This is an area of tech that we may never have thought of. While it may seem like it’s not really exposing sensitive information, per se, it does seem like it would be an invasion of privacy, and in some cases it is exposing sensitive information.
For at least 5 million people, when they’re having medical tests done, the files are saved on a computer or network somewhere, and that includes X-rays, MRIs, and CT scans. They are not protected files, meaning anyone could get their hands on them.
No matter what you do now medically, it seems much of it is done through the Internet. It’s where all our records are. The doctor doesn’t carry a big folder with all your files into the room anymore. He or she is carrying in a laptop or tablet.
Because of that, that’s where your tests are stored as well. They’re on those computers or tablets in doctors’ offices, or in imagining centers, or archiving services. Truthfully, they’re not actually in there but in the servers for those locations.
The bad part? Those are unprotected, at least for those aforementioned 5 million people in the United States. These are the results of an investigation by ProPublica and German public broadcaster Bayerischer Rundfunk.
187 servers were located in the U.S. that didn’t have passwords or other security protocols. This leaves them available via software or through a Web search.
But these images of your arm, chest, leg, brain, etc. sometimes include more than just medical information. Think of how they keep track of you in a hospital or pharmacy. They always want to know your birthdate. That’s how they track you, so of course that would be on your image files. In some cases they even include a patient’s social security number.
The reason these are left unprotected is because radiologist offices and other independent centers are failing to follow the security standards they’re supposed to that were put there by the 1996 Health Insurance Portability and Accountability Act (HIPAA). Medical data is required to be kept private and secure.
Dr. Oleg Pianykh, the director of medical analytics and an assistant professor of radiology at Massachusetts General Hospital has spent years following this issue.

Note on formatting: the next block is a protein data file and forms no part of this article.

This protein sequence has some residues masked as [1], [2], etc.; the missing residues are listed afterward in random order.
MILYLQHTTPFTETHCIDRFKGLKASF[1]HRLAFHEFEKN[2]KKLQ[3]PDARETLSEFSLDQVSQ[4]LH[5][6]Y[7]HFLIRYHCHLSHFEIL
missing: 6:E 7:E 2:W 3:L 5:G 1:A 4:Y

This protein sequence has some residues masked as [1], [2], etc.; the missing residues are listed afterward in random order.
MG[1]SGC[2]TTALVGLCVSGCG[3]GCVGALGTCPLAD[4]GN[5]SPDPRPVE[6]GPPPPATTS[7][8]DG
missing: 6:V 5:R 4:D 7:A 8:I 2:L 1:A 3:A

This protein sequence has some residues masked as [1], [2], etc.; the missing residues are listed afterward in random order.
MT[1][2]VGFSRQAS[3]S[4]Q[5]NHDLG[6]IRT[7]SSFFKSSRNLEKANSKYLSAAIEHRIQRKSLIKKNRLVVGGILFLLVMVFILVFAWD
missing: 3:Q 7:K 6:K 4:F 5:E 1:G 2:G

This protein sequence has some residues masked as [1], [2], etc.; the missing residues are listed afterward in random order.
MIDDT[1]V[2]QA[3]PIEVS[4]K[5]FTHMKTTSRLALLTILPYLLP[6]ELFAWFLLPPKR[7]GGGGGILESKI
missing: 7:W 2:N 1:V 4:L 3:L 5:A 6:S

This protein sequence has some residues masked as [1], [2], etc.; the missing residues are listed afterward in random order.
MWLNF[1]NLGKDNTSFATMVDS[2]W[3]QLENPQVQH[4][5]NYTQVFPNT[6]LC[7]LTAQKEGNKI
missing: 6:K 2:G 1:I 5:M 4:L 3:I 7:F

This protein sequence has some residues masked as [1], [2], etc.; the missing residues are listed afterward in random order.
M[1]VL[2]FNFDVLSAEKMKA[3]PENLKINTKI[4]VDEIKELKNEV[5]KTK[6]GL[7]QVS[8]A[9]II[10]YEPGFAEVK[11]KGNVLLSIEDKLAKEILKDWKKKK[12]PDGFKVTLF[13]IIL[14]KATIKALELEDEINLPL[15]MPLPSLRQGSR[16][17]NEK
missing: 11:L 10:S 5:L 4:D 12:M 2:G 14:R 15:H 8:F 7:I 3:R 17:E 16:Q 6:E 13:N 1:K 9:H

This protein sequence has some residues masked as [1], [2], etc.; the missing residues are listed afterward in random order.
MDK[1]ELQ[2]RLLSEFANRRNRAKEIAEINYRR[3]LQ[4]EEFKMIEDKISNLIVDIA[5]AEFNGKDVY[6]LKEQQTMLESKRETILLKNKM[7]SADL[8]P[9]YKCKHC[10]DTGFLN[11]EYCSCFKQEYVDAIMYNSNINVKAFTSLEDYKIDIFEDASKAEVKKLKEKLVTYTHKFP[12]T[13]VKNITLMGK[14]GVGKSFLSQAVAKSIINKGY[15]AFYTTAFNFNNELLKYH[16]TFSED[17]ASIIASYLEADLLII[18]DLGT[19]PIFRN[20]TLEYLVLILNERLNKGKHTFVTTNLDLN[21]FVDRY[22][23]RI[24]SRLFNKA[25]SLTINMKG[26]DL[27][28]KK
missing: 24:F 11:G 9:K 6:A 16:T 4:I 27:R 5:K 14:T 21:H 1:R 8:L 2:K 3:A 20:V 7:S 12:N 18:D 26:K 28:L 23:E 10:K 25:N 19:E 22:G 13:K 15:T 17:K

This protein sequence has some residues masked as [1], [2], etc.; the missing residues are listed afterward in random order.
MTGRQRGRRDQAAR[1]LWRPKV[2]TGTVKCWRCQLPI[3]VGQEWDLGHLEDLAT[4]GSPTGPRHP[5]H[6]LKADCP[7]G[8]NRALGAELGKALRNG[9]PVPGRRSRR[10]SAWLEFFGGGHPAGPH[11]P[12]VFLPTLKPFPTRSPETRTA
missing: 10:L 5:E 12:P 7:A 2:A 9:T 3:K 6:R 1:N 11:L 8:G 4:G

“Despite more than two decades of active development and implementation, our radiology data still remains insecure,” he wrote in a research paper in 2016.
Pianykh explains that IT administrators assume that devices have built-in protections, and many offices don’t meet the standard required for handling, storing, printing, and transmitting medical imaging.
With no built-in protection, it “was left to generic solutions and protocols, such as firewalls, virtual private networks, or identity access management,” he wrote.
The Medical Imaging & Technology Alliance oversees Digital Imaging and Communications in Medicine (DICOM), the protocol offices should be following.
Where MITA sees the problem is that while individual offices and centers are responsible for ensuring the standards are adequate, “Proper security, however, requires more than just technical measures. It requires the implementation of institutional plans and policies to address various aspects of security (for example: infrastructure, device configuration, procedures, policies, training, auditing, and oversight).”
Does it concern you that your medical imaging may be available for just anyone to see? Do you have concerns over your X-rays, MRIs, and CT scans? Add your thoughts to the comments section below.